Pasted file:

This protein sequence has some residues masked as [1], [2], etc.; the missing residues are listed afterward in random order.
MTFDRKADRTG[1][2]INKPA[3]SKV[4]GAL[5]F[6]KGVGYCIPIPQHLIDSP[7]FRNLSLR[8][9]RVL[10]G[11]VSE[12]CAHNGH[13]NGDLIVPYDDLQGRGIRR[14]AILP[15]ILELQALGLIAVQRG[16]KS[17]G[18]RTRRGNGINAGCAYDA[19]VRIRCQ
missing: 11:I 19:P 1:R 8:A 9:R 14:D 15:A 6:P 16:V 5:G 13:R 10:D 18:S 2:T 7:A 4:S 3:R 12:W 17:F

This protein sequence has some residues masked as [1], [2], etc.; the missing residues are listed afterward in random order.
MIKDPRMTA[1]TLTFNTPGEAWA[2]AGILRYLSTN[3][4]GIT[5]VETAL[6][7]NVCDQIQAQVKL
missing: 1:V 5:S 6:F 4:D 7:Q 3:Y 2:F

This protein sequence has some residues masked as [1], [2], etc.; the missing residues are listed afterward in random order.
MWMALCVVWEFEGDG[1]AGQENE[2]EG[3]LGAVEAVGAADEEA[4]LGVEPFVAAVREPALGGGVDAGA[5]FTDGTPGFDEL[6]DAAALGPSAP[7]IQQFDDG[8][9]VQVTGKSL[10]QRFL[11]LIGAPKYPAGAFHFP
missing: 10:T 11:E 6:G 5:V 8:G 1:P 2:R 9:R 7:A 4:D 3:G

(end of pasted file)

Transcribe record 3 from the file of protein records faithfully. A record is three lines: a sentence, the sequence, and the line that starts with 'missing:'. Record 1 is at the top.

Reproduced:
This protein sequence has some residues masked as [1], [2], etc.; the missing residues are listed afterward in random order.
MWMALCVVWEFEGDG[1]AGQENE[2]EG[3]LGAVEAVGAADEEA[4]LGVEPFVAAVREPALGGGVDAGA[5]FTDGTPGFDEL[6]DAAALGPSAP[7]IQQFDDG[8][9]VQVTGKSL[10]QRFL[11]LIGAPKYPAGAFHFP
missing: 10:T 11:E 6:G 5:V 8:G 1:P 2:R 9:R 7:A 4:D 3:G